If that were the case, I don't believe they would be opening 4 new destinations in the next few months, they wouldn't have opened the 3-4 new stations they opened in the last few months.

The fact is for any airline, if it is not profitable, they are not going to continue to fly there. All airlines LCC or major have the same "flights are subject to change without notice" policy.

If you go to the store and buy something, then take it back because it doesn't work, and that was the last one they had because they have discontinued that item, they are not going to give you back more than what you paid just because they no longer carry it and it will cost more to buy it somewhere else. They are going to refund your purchase price.
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  #12  
Old Oct 23, 2009, 10:16 PM
jmb jmb is offline
 
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if you are going to propose an analogy, please make sure the situations are analogous first
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  #13  
Old Oct 23, 2009, 11:39 PM
jimworcs jimworcs is offline
 
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This site is littered with terriblel analogies... I think you might be flogging a dead horse there jmb..
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Old Oct 24, 2009, 4:18 AM
The_Judge The_Judge is offline
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Jim, that's like saying Milli Vanilli could sing. Is that the worst analogy yet or not??
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Yes, the rules and policies favor the airlines unfairly. I do not dispute that.
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Old Oct 24, 2009, 7:41 AM
jimworcs jimworcs is offline
 
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Milli Vanilli couldn't sing? ~Say it ain't so!!

Next you will be telling me that Fox News is not "fair and balanced"....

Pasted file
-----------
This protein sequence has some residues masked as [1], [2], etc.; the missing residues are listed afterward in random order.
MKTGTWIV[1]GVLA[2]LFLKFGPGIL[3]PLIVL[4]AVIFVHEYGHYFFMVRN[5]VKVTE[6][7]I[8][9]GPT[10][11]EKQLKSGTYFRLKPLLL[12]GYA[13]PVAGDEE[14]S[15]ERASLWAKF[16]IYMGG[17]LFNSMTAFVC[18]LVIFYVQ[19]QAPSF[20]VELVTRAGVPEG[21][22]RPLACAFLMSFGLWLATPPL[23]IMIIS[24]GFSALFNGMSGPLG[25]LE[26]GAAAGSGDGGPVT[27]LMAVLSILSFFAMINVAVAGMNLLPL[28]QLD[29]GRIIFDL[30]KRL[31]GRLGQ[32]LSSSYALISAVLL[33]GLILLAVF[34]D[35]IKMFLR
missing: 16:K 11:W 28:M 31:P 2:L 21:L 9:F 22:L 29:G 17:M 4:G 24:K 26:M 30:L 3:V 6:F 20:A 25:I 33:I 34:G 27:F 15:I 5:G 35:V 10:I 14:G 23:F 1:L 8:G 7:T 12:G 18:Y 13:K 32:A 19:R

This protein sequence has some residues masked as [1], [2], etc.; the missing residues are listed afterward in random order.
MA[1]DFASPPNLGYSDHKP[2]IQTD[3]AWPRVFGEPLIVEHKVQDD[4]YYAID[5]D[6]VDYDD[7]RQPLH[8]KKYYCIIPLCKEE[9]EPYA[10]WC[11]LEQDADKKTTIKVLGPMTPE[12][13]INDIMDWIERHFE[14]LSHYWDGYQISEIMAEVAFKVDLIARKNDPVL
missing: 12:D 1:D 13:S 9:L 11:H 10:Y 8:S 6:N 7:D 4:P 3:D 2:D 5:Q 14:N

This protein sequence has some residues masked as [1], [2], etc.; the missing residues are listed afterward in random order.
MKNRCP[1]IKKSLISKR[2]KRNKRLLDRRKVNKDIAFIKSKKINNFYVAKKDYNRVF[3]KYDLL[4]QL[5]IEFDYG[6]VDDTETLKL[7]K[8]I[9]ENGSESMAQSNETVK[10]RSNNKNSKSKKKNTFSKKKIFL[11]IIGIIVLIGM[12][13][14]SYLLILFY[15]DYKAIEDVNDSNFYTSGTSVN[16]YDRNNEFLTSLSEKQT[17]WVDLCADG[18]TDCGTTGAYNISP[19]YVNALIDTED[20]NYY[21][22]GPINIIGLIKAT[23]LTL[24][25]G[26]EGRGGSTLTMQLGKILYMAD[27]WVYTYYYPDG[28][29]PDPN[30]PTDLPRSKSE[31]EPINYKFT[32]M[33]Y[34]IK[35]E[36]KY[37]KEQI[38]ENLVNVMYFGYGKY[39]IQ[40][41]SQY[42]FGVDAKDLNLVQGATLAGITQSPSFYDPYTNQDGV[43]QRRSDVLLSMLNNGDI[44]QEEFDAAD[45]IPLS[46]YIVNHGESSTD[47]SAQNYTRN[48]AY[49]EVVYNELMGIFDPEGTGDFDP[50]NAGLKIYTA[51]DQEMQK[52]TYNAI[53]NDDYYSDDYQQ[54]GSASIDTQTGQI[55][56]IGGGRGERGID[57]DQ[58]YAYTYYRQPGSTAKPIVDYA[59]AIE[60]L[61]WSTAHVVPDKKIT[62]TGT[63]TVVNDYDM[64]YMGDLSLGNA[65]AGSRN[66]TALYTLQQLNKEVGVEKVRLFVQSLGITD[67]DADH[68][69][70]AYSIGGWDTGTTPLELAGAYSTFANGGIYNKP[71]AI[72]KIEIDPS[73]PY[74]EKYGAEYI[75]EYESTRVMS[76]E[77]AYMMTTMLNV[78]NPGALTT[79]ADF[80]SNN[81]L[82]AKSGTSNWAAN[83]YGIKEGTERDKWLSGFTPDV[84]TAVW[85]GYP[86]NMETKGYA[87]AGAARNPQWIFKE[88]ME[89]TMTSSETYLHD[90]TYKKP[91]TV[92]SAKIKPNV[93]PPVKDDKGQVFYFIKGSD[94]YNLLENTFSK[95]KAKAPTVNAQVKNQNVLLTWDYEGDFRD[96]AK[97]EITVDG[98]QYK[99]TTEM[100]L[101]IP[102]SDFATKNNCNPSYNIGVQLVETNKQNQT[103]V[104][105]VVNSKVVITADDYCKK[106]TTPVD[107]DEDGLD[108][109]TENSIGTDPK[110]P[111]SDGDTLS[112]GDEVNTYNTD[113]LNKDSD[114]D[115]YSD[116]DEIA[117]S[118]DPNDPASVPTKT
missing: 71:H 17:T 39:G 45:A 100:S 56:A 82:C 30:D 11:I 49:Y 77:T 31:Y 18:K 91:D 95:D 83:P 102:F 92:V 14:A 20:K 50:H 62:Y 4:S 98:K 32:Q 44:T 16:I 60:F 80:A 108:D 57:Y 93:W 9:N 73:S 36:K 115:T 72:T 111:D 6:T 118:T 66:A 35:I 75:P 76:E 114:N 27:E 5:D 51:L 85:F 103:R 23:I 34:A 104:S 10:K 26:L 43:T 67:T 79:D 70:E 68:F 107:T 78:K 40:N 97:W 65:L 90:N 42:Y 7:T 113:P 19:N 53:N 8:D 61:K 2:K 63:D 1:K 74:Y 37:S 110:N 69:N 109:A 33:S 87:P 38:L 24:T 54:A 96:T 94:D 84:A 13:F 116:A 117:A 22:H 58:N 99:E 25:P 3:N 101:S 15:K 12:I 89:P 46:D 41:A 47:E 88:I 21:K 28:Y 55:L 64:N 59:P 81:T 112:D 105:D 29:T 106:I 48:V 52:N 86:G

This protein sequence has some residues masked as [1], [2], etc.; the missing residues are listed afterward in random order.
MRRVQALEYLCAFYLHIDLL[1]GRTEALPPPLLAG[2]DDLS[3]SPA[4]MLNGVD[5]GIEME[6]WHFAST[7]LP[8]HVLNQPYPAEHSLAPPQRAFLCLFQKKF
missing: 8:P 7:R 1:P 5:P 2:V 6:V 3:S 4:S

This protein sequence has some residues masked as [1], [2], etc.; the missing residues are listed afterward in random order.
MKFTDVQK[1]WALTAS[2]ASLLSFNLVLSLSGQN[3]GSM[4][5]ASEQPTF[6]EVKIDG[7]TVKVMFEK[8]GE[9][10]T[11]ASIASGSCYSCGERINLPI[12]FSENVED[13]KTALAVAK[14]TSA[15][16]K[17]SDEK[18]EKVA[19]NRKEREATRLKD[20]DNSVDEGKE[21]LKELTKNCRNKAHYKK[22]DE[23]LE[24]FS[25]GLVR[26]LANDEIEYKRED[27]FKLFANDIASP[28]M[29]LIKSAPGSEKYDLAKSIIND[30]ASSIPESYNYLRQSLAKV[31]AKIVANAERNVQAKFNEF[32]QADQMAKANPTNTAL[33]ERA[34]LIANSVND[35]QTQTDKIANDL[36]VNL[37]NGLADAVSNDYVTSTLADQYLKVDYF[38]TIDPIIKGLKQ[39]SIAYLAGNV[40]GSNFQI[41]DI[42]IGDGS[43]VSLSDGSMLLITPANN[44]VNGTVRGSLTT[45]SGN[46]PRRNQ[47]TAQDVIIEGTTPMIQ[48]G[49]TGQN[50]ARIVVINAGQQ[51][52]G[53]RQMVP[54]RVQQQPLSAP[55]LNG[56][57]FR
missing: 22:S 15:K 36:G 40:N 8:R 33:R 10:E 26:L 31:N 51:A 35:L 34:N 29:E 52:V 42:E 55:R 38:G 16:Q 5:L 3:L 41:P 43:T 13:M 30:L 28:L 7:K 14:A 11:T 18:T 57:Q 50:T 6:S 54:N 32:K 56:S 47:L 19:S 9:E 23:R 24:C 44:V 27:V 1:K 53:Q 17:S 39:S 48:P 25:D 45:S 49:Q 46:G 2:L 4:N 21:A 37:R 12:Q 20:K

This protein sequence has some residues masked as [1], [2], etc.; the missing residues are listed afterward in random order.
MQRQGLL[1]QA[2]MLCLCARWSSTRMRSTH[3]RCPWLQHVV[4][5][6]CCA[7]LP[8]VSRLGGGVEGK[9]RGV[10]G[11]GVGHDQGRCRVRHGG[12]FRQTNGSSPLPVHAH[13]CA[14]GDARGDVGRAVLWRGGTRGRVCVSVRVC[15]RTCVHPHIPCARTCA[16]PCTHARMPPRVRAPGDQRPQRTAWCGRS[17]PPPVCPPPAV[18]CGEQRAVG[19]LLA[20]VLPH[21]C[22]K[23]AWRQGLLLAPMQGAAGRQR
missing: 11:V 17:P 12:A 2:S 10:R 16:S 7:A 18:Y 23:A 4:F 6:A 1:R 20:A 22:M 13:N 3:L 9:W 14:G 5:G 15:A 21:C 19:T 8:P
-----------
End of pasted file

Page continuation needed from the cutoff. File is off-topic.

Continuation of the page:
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  #16  
Old Oct 24, 2009, 6:37 PM
AirlinesMustPay AirlinesMustPay is offline
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Originally Posted by jmb View Post
if you are going to propose an analogy, please make sure the situations are analogous first

JMB let me try to say why Mr Bah Humbug's analogy is faulty.

An analogy must be similar in as many respects as possible to the original situation and only then will it be justified to say that what follows from one will apply to the the other.

If you buy the item in the store and walk away with it, the store having delivered the tem to you, does not have a pending contract to fulful. Immediately this is different from your situation, where the airline collected you money and has not yet deliveed the service. Their delivery of the service is pending. This is a major distinction. Can a party with a pending contract to fulfil discontinue the service for their own reasons?

A second distinction is that in Mr Humbug's example it is the customer who returns to the merchant to say he no longer wants the item. In your case it is the airline who comes to the customer and says that this service that you paid for will not be delivered.